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Ranjit Singh Vs. Union Territory of Chandigarh & Anr [1991] INSC 208 (23 August 1991)

Verma, Jagdish Saran (J) Verma, Jagdish Saran (J) Venkatachalliah, M.N. (J) Ojha, N.D. (J)

CITATION: 1991 AIR 2296 1991 SCR (3) 742 1991 SCC (4) 304 JT 1991 (3) 550 1991 SCALE (2)396

ACT:

Code of Criminal Procedure, 1973: Ss. 427, 433A--Life convict --Convicted of another murder--Subsequent Sentence of life imprisonment--Whether superimposition to the earlier life sentence-Remissions or commutation in respect of earli- er sentence--Whether available ipso facto in respect of Second sentence.

Indian Penal Code, 1960: S. 302--Life convict--Trial for second murder--Conviction--Imposition Of Life sentence--Whether both life sentences to run concurrently.

Constitution of India: Article 32--Offender--Separately sentenced to life imprisonment for two different offences under section 302 IPC--Court's direction that in case of remissions or commutation in respect of earlier sentence, the latter sentenced to run thereafter-Interpretation of- Writ Petition challenging the sentence--Whether maintain- able.

HEAD NOTE:

The petitioner who was convicted under section 302-IPC on 6.3.1979 and sentenced to life imprisonment; was also tried for a second murder committed while he was on parole after his conviction and sentence for the first murder, and was convicted under s. '303 IPC. Altering the conviction to one under s. 302 IPC, for the second murder this Court sentenced him to life imprisonment instead of death sentence and by its judgment dated 30.9.1983 directed that in case any remission and commutation in respect of his earlier sentence 'was granted, the latter sentence should commence thereafter.

The petitioner filed a writ petition under Article 32 of the Constitution. praying for his release on the ground that both the life sentences had to run concurrently in accord- ance with s. 1427(2) Cr. P.C., and as he had undergone 14 years sentence of imprisonment with remissions at the time of filing the writ petition on .February 19, 1990, he was entitled to be released.'It was contended that this Court's direc, tion dated 30.9.83 was .contrary to s. 427(2) of the Code of Criminal 743 Procedure, 1973 since it amounted to directing that the two sentences of life imprisonment were to run consecutively and not concurrently.

On behalf of the respondents it was contended that the direction of this Court, properly construed, was not contrary to.s. 427(2) Cr. P.C. and, therefore, the question of issuing any writ or directions as claimed by the peti- tioners did not arise.

Disposing of the petition treating it as one for clari- fication of the judgment dated 30.9.1983 this Court,

HELD: 1.1 A sentence of transportation for life or imprisonment for life must prima facie be treated as trans- portation or imprisonment for the whole of the remaining period of the convicted person's natural life unless the remaining sentence is 'commuted or remitted by the appropri- ate authority. This being so at the stage of sentencing by the Court on a subsequent conviction, the earlier sentence of imprisonment for life must be understood in this manner and, therefore, there can b no question of a subsequent sentence of imprisonment for a term or for life running consecutively which is the general rule laid down in sub-s (1) ors. 427, Cr. P.C. [747G; 749D-E]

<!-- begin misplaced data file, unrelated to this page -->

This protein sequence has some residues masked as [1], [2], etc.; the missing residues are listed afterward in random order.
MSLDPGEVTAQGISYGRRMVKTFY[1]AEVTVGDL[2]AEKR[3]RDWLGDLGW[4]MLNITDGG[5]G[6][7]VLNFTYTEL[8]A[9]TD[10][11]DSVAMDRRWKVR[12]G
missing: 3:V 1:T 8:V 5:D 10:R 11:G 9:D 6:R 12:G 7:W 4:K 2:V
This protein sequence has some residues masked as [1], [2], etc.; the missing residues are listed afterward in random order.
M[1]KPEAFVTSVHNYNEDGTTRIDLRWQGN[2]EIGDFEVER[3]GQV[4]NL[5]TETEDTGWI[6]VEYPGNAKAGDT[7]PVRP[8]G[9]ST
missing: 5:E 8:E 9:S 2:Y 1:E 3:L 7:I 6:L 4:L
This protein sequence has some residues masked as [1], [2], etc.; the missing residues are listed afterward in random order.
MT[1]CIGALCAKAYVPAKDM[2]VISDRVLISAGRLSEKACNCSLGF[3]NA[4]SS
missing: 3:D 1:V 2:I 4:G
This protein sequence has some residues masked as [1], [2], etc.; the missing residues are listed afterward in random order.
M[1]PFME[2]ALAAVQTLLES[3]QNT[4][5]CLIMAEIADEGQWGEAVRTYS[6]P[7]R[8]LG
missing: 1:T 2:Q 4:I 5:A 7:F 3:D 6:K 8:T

1.2 The earlier sentence of imprisonment-for life being under stood to mean as sentence to serve the remainder of life in prison unless commuted or remitted by the appropri- ate authority and a person having only one life span, the sentence on a subsequent conviction of imprisonment for a term or imprisonment for life as envisaged by s. 427(2) of the Cr. P.C., can only be superimposed to the earlier life sentence and certainly not added to it since extending the life span of the offender or for that matter anyone is beyond human might. [749F-G] It cannot be said that a sentence of life imprisonment is to b treated asasentence of imprisonment for a fixed term. [748B] Gopal Vinayak Godse v. The Stateof Maharashtra & Ors., [1961] 3 S.C.R. 440 and MaruRam v. Union of India & Anr., [1981] 1 S.C.R 1196, followed.

2.1 The operation of the superimposed subsequent sen- tence of Iife imprisonment should not be wiped out merely because in respect of to correspondingI earlier sentence of life imprisonment any remission or commutation was granted by the appropriate.authority. [75lF-G] 744

2.2 In the instant case, the last sentence in the direc- tion meant that in case, any remission or commutation was granted in. respect. of the earlier sentence of life impris- onment alone then the benefit of that remission or commuta- tion would not ipso facto be available in respect of the subsequent sentence of life imprisonment which would contin- ue to be unaffected by the remission or commutation in respect of the earlier sentence alone. The consequence would be that the petitioner would not get any practical benefit of any remission or commutation in respect of his earlier sentence because of the superimposed subsequent life sen- tence unless the same corresponding benefit in respect of the subsequent sentence was also granted to the petitioner.

It was in this manner that the direction 'was given for the two sentences of life imprisonment not to run concurrently.

[750E-H; 751A] The subsequent sentence of imprisonment for life had, therefore, to run concurrently with the earlier sentence of imprisonment for life awarded to the petitioner. [750C-D]